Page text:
AbstractLife-long production of blood from hematopoietic stem cells (HSCs) is a process of strict modulation. Intrinsic and extrinsic signals govern fate options like self-renewal - a cardinal feature of HSCs. Bone morphogenetic proteins (BMP) have an established role in embryonic hematopoiesis, but less is known about its functions in adulthood. Previously, SMAD-mediated BMP signaling has been proven dispensable for HSCs. However, the BMP Type II receptor (BMPR-II) is highly expressed in HSCs, leaving the possibility that BMPs function via alternative pathways. Here, we establish that BMP signaling is required for self-renewal of adult HSCs. Through conditional knockout we show that BMPR-II deficient HSCs have impaired self-renewal and regenerative capacity. BMPR-II deficient cells have reduced p38 activation, implying that non-SMAD pathways operate downstream of BMPs in HSCs. Indeed, a majority of primitive hematopoietic cells do not engage in SMAD-mediated responses downstream of BMPs in vivo. Furthermore, deficiency of BMPR-II results in increased expression of TJP1, a known regulator of self-renewal in other stem cells, and knockdown of TJP1 in primitive hematopoietic cells partly rescues the BMPR-II null phenotype. This suggests TJP1 may be a universal stem cell regulator. In conclusion, BMP signaling, in part mediated through TJP1, is required endogenously by adult HSCs to maintain self-renewal capacity and proper resilience of the hematopoietic system during regeneration.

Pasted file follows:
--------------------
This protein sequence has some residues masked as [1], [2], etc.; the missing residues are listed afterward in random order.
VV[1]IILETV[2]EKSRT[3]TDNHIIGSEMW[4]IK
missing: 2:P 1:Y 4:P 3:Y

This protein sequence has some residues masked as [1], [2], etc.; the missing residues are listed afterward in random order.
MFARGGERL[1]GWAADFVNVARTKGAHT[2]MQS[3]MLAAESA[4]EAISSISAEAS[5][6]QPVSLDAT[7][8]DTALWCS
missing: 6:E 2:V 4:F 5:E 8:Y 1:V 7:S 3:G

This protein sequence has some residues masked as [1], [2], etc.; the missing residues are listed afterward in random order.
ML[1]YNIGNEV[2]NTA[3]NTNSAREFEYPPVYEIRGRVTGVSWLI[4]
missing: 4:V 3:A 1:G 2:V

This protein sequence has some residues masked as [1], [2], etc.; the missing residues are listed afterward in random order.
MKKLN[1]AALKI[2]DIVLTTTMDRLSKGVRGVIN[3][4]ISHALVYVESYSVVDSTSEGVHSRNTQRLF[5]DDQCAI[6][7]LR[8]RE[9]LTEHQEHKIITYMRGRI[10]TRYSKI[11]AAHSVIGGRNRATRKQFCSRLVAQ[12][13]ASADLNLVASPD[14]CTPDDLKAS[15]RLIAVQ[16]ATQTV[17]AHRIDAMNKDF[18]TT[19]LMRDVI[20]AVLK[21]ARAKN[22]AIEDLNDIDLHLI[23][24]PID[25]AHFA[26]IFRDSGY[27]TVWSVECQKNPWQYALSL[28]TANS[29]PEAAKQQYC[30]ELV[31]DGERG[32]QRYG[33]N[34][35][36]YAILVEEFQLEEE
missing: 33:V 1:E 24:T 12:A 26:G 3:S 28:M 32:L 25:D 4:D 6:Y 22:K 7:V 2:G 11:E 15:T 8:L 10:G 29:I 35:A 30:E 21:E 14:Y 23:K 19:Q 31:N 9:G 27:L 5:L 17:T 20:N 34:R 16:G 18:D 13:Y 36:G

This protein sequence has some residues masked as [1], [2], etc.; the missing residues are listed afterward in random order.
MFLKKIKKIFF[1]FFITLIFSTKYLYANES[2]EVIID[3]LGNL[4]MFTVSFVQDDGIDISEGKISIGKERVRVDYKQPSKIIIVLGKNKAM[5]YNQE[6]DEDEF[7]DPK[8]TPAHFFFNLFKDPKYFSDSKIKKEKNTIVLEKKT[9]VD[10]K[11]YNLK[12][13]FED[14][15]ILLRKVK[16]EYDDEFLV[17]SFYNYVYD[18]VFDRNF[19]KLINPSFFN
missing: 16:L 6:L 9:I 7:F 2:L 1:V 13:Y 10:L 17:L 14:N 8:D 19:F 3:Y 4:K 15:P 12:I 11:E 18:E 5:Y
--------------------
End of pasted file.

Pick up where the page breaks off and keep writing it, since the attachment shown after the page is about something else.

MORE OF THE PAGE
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Ferrata Storti Foundation, Pavia, Italy
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